Finally, in the South of Corfu, you can visit Achilleion palace with an emblematic figure of the European aristocracy: Empress Elisabeth of Austria, better known as Sissi. This palace was built at the request of the empress at the end of the 19th century. His name is a tribute to Achilles, hero of The Iliad, whose strength and beauty the empress admired. The references to this hero are numerous: the fresco in the staircase representing Achilles victorious after having killed Hector at the gates of Troy, and the statue of Achilles on the terrace of the palace.


3- Where to sail from the city of Corfu?


Places of interest on the island of Corfu


Before heading to the islands around Corfu, some coastal villages are worth a visit!

You can make a stopover, first of all, in Benitses located South of Corfu. This fishing village is nestled against the green mountains that surround it. Despite its success, it has kept its biodiversity intact. For history buffs, you can appreciate the ruins of a Roman villa and the remains of Roman baths, discovered following archaeological excavations.

Below Benitses, you can anchor at the port of Petriti, a small fishing village. Rather unknown to tourists, this village will fully immerse you in the typical Greek atmosphere thanks to its harbour and a few restaurants alongside where freshly-caught fish is served. Bernard told us that the best place to taste fish (squid and octopus in particular) is the restaurant "Oi Oraies Benitses". This restaurant is quite popular, so make sure you make a reservation beforehand.

Finally, to the West of Corfu, Paleokastritsa is the last stopover not to be missed with your charter boat from Corfu. Paleokastritsa bay is comprised of six small coves separated by rocks. Translucent waters, and beautiful coastal scenery with a mountainous backdrop; in a word, Paleokastritsa has by far the most picturesque and beautiful beaches in Corfu. The mythological past of this place makes it even more magical since, according to the legend, it was in Paleokastrítsa bay that the city of the Phaeacians was located, where Ulysses made a last stop before reaching Ithaca.


Paleokastritsa, a feast for the eyes (photo Istion Yachting)



Paxos, to the South of Corfu, will delight you with its legends as well as its landscapes. According to Greek mythology, Paxos was separated from Corfu by the Trident of Poseidon who wanted a more intimate place to live out his love with the goddess Amphitrite.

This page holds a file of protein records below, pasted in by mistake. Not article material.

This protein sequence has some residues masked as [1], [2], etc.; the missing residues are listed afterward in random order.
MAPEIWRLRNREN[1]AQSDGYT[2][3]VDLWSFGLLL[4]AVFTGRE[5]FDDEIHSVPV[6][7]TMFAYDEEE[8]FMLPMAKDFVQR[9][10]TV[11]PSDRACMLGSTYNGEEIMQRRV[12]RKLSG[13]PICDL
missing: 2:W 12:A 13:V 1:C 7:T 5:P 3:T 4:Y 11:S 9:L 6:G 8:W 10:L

While there, stop at Lakka located at the Northern end of the island. Here you can enjoy two beaches: Kanoni and Paralia. For those who like to hike, Lakka offers beautiful walks. Trails 2 to 3 kilometres long will give you access to the West coast of the island and in particular to the wild Plani and Meattie Buir'sbeaches. Speaking of beaches, Erimitis beach, in the West, is a must-see on the island. It appeared in 2007 after the collapse of a limestone cliff, leaving a rocky and undeveloped beach.


It's all in this photo: beach, turquoise water, and cliff, with a sailing boat in the distance. Welcome to Paxos! (Adobe Stock photo)



Antipaxos is the little sister of Paxos. Located in the South of Paxos, no one lives there except for the few farmers who come to tend the vineyards and olive groves, and the staff of the few seasonal restaurants on the beaches. As you can see, going to Antipaxos is a relaxing day. There's not much to do except enjoy the beaches and the turquoise water… and that's already a lot! Two beaches in particular at the North-East end are worth a visit: the fine sandy beach, Vrika, and just below it, the pebble beach, Voutoumi. Between the two, choose Voutoumi, which means paradise in Greek. Once there, you'll better understand why it's called that! "Beyond the turquoise water, it's the perfect place to swim among the fish" Theo, who works for our local partner Athenian Yachts Enterprises, told me


Voutoumi Beach in Antipaxos
View of Voutoumi Beach in Antipaxos (Adobe Stock photo)

The Diapontic Islands


This archipelago to the North-West of Corfu is comprised of 3 main islands Erikoussa, Othoni , and Mathraki, and some small islets (Gravi, Diapo). An ode to relaxation awaits you if you visit these islands. Indeed, the main activity is to enjoy the beaches which are often surrounded by green cliffs, typical landscapes of the Ionian islands.

Most of the beaches of Othoni, the largest island in the archipelago, are accessible by boat. Nevertheless, we recommend you go to Fiki beach in the North, or Aspri Ammos beach in the South-West. Aspri Ammos, which means "white sand" in Greek, is particularly remarkable because it's bordered by a cliff and lends itself especially well to underwater photography. To the West of this beach is Calypso's Cave. Indeed, although there is debate around the exact location, Othoni could be the island on which Ulysses was Calypso's prisoner for 7 years.

In Mathraki, the smallest island in the archipelago, you will find several sandy beaches including Portelo and Arvanitiko with translucent and shallow waters.